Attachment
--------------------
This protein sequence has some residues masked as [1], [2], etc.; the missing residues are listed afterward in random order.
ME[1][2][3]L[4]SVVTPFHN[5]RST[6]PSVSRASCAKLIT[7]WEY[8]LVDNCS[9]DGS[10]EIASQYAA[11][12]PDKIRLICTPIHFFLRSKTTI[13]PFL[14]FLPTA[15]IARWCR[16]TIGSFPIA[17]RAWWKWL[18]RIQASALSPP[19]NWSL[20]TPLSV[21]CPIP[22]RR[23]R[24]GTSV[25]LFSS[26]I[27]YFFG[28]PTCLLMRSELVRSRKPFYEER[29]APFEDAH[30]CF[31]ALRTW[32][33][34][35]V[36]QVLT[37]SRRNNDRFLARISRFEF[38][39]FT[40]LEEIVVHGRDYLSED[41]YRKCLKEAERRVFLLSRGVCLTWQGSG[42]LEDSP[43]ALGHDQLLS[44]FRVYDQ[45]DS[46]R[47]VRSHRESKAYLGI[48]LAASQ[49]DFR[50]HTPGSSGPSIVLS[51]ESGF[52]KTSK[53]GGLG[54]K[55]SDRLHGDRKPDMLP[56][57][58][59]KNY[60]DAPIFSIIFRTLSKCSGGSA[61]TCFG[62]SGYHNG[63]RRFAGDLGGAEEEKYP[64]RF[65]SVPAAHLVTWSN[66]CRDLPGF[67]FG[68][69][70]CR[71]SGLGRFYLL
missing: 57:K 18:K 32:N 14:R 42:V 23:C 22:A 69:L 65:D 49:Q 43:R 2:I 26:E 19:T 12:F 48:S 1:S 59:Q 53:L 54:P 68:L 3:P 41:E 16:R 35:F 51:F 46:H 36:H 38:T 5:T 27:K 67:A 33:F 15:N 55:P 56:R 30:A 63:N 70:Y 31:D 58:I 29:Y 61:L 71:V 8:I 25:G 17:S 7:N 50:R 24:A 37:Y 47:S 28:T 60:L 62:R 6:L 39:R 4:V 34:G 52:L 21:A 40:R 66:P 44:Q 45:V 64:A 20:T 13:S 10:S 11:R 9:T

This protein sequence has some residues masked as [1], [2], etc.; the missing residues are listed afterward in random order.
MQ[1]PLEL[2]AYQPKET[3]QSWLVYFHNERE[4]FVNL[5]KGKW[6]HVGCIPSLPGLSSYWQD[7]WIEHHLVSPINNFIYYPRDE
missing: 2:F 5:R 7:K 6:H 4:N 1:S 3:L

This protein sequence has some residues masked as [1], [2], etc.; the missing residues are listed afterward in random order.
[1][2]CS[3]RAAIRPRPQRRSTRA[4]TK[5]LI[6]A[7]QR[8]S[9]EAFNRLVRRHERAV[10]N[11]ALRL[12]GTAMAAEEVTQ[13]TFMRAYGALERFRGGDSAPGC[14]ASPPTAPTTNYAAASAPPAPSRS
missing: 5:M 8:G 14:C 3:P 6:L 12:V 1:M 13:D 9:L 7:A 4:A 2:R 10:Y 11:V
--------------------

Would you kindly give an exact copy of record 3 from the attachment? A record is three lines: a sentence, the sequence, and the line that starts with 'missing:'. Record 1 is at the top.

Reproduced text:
This protein sequence has some residues masked as [1], [2], etc.; the missing residues are listed afterward in random order.
[1][2]CS[3]RAAIRPRPQRRSTRA[4]TK[5]LI[6]A[7]QR[8]S[9]EAFNRLVRRHERAV[10]N[11]ALRL[12]GTAMAAEEVTQ[13]TFMRAYGALERFRGGDSAPGC[14]ASPPTAPTTNYAAASAPPAPSRS
missing: 5:M 8:G 14:C 3:P 6:L 12:V 1:M 13:D 9:L 7:A 4:A 2:R 10:Y 11:V